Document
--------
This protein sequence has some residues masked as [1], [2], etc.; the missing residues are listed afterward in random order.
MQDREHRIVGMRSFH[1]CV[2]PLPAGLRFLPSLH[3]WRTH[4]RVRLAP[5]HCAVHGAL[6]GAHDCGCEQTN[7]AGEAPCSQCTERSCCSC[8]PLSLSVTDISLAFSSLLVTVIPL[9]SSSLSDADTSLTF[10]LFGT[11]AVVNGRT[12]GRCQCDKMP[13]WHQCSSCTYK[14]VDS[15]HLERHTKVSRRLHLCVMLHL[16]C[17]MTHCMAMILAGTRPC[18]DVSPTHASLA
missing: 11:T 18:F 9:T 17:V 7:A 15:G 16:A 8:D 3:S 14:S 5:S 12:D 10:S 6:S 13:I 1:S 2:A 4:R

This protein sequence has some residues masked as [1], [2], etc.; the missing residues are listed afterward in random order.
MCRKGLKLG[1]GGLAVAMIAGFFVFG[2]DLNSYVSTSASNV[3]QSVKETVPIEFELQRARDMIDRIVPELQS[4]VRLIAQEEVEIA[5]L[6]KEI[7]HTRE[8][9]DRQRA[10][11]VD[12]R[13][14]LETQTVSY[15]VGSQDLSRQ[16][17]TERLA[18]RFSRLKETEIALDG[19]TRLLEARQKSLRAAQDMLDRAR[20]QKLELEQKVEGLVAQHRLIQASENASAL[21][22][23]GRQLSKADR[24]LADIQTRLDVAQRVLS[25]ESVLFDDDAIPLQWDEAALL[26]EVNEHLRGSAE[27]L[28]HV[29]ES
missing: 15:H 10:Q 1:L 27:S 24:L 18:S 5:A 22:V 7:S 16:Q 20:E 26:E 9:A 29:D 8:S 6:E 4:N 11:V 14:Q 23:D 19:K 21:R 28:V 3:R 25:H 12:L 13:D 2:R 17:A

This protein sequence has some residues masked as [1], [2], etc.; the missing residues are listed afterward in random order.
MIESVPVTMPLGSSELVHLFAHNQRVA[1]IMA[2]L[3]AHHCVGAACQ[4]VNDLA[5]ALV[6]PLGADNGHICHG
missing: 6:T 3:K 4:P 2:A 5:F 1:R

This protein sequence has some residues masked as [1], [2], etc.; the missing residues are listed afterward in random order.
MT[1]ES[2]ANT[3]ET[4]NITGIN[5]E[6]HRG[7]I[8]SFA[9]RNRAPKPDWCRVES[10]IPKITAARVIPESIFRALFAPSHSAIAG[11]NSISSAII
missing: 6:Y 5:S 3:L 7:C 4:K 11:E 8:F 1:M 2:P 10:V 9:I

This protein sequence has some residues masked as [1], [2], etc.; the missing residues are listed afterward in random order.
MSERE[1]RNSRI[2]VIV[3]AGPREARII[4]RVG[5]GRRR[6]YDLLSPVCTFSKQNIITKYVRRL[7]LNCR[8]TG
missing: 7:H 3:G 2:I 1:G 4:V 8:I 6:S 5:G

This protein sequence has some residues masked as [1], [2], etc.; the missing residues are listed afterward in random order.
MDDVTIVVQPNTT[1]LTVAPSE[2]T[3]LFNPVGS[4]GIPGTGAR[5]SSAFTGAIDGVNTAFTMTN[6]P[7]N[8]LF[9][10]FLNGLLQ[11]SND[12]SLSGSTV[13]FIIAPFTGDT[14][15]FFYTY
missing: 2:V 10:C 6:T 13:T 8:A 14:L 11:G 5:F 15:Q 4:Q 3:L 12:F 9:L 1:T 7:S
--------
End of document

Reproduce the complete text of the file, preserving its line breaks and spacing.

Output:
This protein sequence has some residues masked as [1], [2], etc.; the missing residues are listed afterward in random order.
MQDREHRIVGMRSFH[1]CV[2]PLPAGLRFLPSLH[3]WRTH[4]RVRLAP[5]HCAVHGAL[6]GAHDCGCEQTN[7]AGEAPCSQCTERSCCSC[8]PLSLSVTDISLAFSSLLVTVIPL[9]SSSLSDADTSLTF[10]LFGT[11]AVVNGRT[12]GRCQCDKMP[13]WHQCSSCTYK[14]VDS[15]HLERHTKVSRRLHLCVMLHL[16]C[17]MTHCMAMILAGTRPC[18]DVSPTHASLA
missing: 11:T 18:F 9:T 17:V 7:A 15:G 16:A 8:D 3:S 14:S 5:S 12:D 10:S 6:S 13:I 1:S 2:A 4:R

This protein sequence has some residues masked as [1], [2], etc.; the missing residues are listed afterward in random order.
MCRKGLKLG[1]GGLAVAMIAGFFVFG[2]DLNSYVSTSASNV[3]QSVKETVPIEFELQRARDMIDRIVPELQS[4]VRLIAQEEVEIA[5]L[6]KEI[7]HTRE[8][9]DRQRA[10][11]VD[12]R[13][14]LETQTVSY[15]VGSQDLSRQ[16][17]TERLA[18]RFSRLKETEIALDG[19]TRLLEARQKSLRAAQDMLDRAR[20]QKLELEQKVEGLVAQHRLIQASENASAL[21][22][23]GRQLSKADR[24]LADIQTRLDVAQRVLS[25]ESVLFDDDAIPLQWDEAALL[26]EVNEHLRGSAE[27]L[28]HV[29]ES
missing: 15:H 10:Q 1:L 27:S 24:L 18:S 5:A 22:V 7:S 16:Q 20:E 26:E 9:A 29:D 8:S 6:E 4:N 11:V 14:Q 23:D 19:K 21:R 28:V 3:R 25:H 12:L 13:D 2:R 17:A

This protein sequence has some residues masked as [1], [2], etc.; the missing residues are listed afterward in random order.
MIESVPVTMPLGSSELVHLFAHNQRVA[1]IMA[2]L[3]AHHCVGAACQ[4]VNDLA[5]ALV[6]PLGADNGHICHG
missing: 6:T 3:K 4:P 2:A 5:F 1:R

This protein sequence has some residues masked as [1], [2], etc.; the missing residues are listed afterward in random order.
MT[1]ES[2]ANT[3]ET[4]NITGIN[5]E[6]HRG[7]I[8]SFA[9]RNRAPKPDWCRVES[10]IPKITAARVIPESIFRALFAPSHSAIAG[11]NSISSAII
missing: 6:Y 5:S 3:L 7:C 4:K 11:E 8:F 1:M 2:P 10:V 9:I

This protein sequence has some residues masked as [1], [2], etc.; the missing residues are listed afterward in random order.
MSERE[1]RNSRI[2]VIV[3]AGPREARII[4]RVG[5]GRRR[6]YDLLSPVCTFSKQNIITKYVRRL[7]LNCR[8]TG
missing: 7:H 3:G 2:I 1:G 4:V 8:I 6:S 5:G

This protein sequence has some residues masked as [1], [2], etc.; the missing residues are listed afterward in random order.
MDDVTIVVQPNTT[1]LTVAPSE[2]T[3]LFNPVGS[4]GIPGTGAR[5]SSAFTGAIDGVNTAFTMTN[6]P[7]N[8]LF[9][10]FLNGLLQ[11]SND[12]SLSGSTV[13]FIIAPFTGDT[14][15]FFYTY
missing: 2:V 10:C 6:T 13:T 8:A 14:L 11:G 5:F 15:Q 4:Q 3:L 12:F 9:L 1:T 7:S